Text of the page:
Abstract| Volume 54, ISSUE 7, SUPPLEMENT , S10, July 2022

O19 Measuring the Reliability of a Frequency Method for Assessing Vegetable Intake Using Photos: A Smart Phone Approach

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      Traditional dietary assessment tools can present several challenges, including participant and researcher burden, recall bias, cost, and time. A frequency method using mobile photos and descriptions of meals through smartphones can be a promising strategy to address these challenges.


      To measure the interrater reliability of assessing the frequency of vegetable intake using photos and descriptions from smartphones.

      Study Design, Setting, Participants

      This study used a pre-posttest experimental design. Participants were undergraduate students living in dormitories at a large Midwestern university. Participants (n = 85) were asked to count the number of times they ate red/orange vegetables and set a goal to eat one more time. Participants used their smartphones to upload photos and descriptions of their meals on an online platform for three days. Based on the study's objective, two raters independently coded meals using uploaded photos and descriptions of meals from smartphones. The first rater, who has several months of experience in public health research, was trained in qualitative coding of mobile photos by a senior researcher. The second rater has over three years of experience in coding mobile photos and oversaw the coding process.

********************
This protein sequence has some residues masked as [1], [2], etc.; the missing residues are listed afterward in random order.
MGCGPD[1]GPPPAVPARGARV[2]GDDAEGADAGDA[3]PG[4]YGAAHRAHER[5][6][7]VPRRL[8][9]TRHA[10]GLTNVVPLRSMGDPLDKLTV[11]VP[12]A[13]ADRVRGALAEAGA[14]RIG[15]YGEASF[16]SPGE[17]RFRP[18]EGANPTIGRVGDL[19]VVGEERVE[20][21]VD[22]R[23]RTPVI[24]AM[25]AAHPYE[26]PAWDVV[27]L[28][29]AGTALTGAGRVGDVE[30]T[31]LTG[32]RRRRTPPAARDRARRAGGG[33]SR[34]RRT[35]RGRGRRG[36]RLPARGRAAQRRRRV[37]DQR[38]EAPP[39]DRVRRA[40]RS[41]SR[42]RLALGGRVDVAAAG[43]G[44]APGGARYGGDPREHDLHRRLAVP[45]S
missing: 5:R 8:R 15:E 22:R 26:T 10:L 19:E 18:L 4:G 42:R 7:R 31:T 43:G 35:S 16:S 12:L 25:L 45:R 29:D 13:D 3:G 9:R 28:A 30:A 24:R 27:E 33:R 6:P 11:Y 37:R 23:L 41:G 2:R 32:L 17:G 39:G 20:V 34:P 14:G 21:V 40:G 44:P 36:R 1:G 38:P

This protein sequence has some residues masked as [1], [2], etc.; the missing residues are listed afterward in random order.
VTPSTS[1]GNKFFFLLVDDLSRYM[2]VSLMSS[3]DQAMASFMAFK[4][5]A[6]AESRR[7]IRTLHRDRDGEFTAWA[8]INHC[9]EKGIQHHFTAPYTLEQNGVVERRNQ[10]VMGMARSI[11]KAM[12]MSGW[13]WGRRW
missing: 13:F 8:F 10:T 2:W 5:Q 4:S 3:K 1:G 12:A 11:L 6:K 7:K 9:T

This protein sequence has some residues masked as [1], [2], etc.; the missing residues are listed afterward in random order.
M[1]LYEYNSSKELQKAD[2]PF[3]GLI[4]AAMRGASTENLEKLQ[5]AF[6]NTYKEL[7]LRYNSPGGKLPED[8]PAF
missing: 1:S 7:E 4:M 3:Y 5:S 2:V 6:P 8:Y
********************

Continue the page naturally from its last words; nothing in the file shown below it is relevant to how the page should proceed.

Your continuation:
Measurable Outcome/Analysis

      The primary outcome measure was the interrater reliability in assessing the number of times each of these vegetable subgroups was consumed daily: dark green vegetables, beans and peas, starchy vegetables, and other vegetables. Cohen κ was calculated to determine interrater reliability.


      A value of κ = 0.956 (P < 0.001) was obtained, indicating an almost perfect agreement between the two raters who independently coded each mobile photo using the same training protocols.


      The trained raters reliably coded the frequency of vegetable consumption using mobile photos. Therefore, a frequency method using mobile photos and descriptions of meals through smartphones is a reliable strategy to assess vegetable consumption by nutrition researchers. This mobile-phone-assisted method can be used in nutrition programs to improve data quality, reduce participant burden, and minimize recall bias.


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